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The Rose and Crown


The Rose and Crown (website)
2335 Yonge Street, Toronto ON M4P 2C8 (on the east side, just north of Roehampton Avenue on Yonge Street, the nearest major intersection is Yonge and Eglinton) 416-487-7673
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Pub by day, noisy meat market by night.

I tried to go to the Rose and Crown once before, back when they allowed smoking inside. I recall a wall of cigarette smoke greeted us at the pub’s door and through the haze I could see a murder of old men cradling half-drank beers in their knotty hands, with toothless grins, empty clothing, and milky eyes giving us outsiders a once-over of disdain. Then, one of them got up and shuffled towards us, he licked his thin lips, and slurred, “Fresh brains!” All right, the Rose and Crown wasn’t exactly that, but it was too smoky and it appeared to be a regulars-only place, so we promptly left.

Anyway, a friend had a birthday party recently at the Rose and Crown, so we had a reason to go back. We arrived early and I thought it was a lovely pub with timber beams, whitewash, an interesting ceiling, wooden floors, a library (that was closed when we arrived), and prints of fox hunting. There were older couples eating meals in the booths. However, later, as the band started, the Rose and Crown transformed into a noisy meat market. Pretty little things danced in front of the band and seem oblivious of the people trying to pass by, and too many people hung around like vultures waiting for other parties to leave their tables. We had to shout at one another as the band was too loud and I remained sober as our waitress was too busy to take our orders. I won’t be back.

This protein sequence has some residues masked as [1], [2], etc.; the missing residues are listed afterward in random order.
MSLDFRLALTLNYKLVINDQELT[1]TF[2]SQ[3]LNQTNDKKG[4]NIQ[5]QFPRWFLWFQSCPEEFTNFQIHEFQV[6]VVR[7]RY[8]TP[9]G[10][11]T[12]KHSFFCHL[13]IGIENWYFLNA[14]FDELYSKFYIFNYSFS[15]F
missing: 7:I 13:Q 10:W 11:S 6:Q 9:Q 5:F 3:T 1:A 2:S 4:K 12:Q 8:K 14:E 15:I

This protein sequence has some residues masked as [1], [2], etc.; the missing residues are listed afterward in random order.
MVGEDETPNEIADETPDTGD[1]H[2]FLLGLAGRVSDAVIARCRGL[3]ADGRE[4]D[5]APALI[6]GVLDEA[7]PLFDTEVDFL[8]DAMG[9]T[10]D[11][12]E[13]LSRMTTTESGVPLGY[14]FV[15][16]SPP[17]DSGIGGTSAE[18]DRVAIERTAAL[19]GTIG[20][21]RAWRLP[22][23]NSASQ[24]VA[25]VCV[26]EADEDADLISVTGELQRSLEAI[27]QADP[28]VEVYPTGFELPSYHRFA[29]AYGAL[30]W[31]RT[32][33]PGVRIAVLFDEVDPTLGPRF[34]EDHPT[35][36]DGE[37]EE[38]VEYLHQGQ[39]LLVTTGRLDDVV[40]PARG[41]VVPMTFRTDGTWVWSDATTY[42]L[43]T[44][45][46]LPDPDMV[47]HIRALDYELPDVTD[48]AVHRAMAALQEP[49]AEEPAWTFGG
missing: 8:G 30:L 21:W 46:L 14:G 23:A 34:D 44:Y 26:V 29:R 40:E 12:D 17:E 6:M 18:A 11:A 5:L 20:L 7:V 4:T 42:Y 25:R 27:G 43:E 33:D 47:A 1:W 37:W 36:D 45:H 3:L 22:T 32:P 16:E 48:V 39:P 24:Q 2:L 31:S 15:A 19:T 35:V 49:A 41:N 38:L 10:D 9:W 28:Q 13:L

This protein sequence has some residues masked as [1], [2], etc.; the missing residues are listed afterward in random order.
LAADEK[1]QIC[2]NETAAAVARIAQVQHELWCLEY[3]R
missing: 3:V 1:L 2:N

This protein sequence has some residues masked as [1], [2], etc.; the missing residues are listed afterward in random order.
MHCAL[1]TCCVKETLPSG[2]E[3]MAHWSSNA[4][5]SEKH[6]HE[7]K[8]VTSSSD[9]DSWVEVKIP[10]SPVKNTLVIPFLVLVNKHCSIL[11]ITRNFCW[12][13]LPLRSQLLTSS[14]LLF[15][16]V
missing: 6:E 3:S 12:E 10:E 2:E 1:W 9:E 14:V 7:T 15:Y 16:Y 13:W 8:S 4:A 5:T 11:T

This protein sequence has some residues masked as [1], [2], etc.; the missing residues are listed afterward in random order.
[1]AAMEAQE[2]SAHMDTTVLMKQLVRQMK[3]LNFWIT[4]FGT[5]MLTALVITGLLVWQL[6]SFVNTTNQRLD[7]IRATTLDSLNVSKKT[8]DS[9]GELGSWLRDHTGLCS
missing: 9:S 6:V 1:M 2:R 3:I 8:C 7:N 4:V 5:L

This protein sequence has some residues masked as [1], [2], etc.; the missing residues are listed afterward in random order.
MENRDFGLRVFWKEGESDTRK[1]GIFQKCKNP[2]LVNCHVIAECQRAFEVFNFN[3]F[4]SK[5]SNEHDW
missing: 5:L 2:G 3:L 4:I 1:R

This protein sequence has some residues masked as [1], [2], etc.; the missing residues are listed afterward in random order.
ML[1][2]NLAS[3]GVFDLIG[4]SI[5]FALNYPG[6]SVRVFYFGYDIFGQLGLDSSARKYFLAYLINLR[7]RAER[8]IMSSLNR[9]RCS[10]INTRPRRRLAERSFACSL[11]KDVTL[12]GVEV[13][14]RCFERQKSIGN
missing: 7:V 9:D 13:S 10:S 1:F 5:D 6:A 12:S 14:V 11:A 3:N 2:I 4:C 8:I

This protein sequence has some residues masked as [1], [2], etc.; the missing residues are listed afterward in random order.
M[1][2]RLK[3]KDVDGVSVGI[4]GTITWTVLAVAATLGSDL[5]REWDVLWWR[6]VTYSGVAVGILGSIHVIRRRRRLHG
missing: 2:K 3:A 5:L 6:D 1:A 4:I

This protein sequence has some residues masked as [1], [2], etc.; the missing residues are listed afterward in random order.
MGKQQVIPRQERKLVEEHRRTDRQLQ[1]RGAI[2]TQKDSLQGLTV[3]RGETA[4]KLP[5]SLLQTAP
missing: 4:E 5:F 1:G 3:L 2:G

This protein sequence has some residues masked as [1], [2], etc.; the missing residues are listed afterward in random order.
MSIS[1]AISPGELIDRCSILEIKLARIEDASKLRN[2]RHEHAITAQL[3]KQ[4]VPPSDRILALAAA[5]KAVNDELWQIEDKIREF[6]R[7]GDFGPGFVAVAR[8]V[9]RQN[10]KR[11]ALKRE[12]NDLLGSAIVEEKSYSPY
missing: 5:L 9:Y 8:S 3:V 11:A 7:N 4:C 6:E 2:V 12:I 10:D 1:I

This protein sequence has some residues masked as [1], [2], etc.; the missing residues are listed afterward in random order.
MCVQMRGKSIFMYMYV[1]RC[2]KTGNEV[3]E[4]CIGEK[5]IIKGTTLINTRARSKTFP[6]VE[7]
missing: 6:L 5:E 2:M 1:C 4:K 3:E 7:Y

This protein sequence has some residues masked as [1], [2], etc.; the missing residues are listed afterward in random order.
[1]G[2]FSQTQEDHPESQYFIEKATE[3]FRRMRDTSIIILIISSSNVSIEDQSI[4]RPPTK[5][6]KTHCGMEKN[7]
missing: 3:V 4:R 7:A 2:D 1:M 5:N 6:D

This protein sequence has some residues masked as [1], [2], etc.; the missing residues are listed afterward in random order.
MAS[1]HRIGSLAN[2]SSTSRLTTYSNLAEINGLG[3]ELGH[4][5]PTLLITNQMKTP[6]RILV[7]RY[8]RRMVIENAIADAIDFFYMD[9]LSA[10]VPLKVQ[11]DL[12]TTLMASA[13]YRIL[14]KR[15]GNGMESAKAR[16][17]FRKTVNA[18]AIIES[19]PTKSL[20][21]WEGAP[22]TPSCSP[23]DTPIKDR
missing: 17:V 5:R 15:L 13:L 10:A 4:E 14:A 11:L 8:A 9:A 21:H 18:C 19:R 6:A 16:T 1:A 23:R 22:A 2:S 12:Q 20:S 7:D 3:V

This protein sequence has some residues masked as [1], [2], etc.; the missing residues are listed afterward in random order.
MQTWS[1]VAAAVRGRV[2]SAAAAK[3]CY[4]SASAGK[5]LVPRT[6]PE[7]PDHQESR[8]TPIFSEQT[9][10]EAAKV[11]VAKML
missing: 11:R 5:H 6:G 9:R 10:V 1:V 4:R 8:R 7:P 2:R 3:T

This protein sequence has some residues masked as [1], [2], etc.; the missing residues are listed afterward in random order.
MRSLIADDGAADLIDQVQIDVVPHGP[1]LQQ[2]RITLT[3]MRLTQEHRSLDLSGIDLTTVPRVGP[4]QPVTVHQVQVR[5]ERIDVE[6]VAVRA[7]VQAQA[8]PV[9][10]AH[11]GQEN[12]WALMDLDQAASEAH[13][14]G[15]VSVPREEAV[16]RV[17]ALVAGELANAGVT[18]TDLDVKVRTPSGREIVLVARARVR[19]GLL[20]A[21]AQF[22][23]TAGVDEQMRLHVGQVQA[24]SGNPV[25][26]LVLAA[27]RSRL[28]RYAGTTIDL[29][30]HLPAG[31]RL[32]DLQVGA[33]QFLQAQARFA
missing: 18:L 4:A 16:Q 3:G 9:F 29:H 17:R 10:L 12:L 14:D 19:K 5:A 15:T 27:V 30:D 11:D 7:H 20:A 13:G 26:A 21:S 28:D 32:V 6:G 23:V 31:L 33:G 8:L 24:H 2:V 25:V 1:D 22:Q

Number of visits by yours truly: my first, and my last, on a Saturday night in April 2012
TTC information: about a minute’s walk north of Eglinton Station
Booze selection: 18 beers including Magners cider (no Pimm’s)
Food selection: standard, but fairly extensive, their menu is online
Service staff: good
Prices: okay
Toilets: one of the toilets in the ladies was broken
Patio: nope, but the windows at the front open wide
Wheelchair accessible: nope
Televisions: five
Live music: every night and way too loud
Piped-in music: can’t recall

Rating: three and a half pints (out of five)

From → Pubs

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Dottie Tales

Tales about history and much more

Toronto Guild of Stitchery

The Toronto Guild of Stitchery was formed in 1975 to encourage and promote the practice of embroidery in all its forms. Our members enjoy a variety of techniques, including cross stitch, crewel, needlepoint, blackwork, whitework, Schwalm, Hardanger, pulled thread, drawn thread, stumpwork, goldwork, smocking, canvas work, mixed media, Japanese embroidery, and machine embroidery, among others. We welcome stitchers of all skill levels, from beginners to experts The Guild meets two days a month from September to June to share our knowledge and our love of stitching with each other. Meetings are held both during the day and in the evening, and members are welcome to attend either or both as they choose. Day and evening programs are often different. From the beginning, the Toronto guild has been a chapter guild of the Embroiderers’ Association of Canada (EAC). The founding chapter of EAC was Winnipeg Embroiderer’s Guild (1973), and the second chapter was TGS (1975) In addition to our regular meetings, members get together once or twice a year on a Saturday, to spend the whole day stitching. Semi-regular weekends away are also planned.




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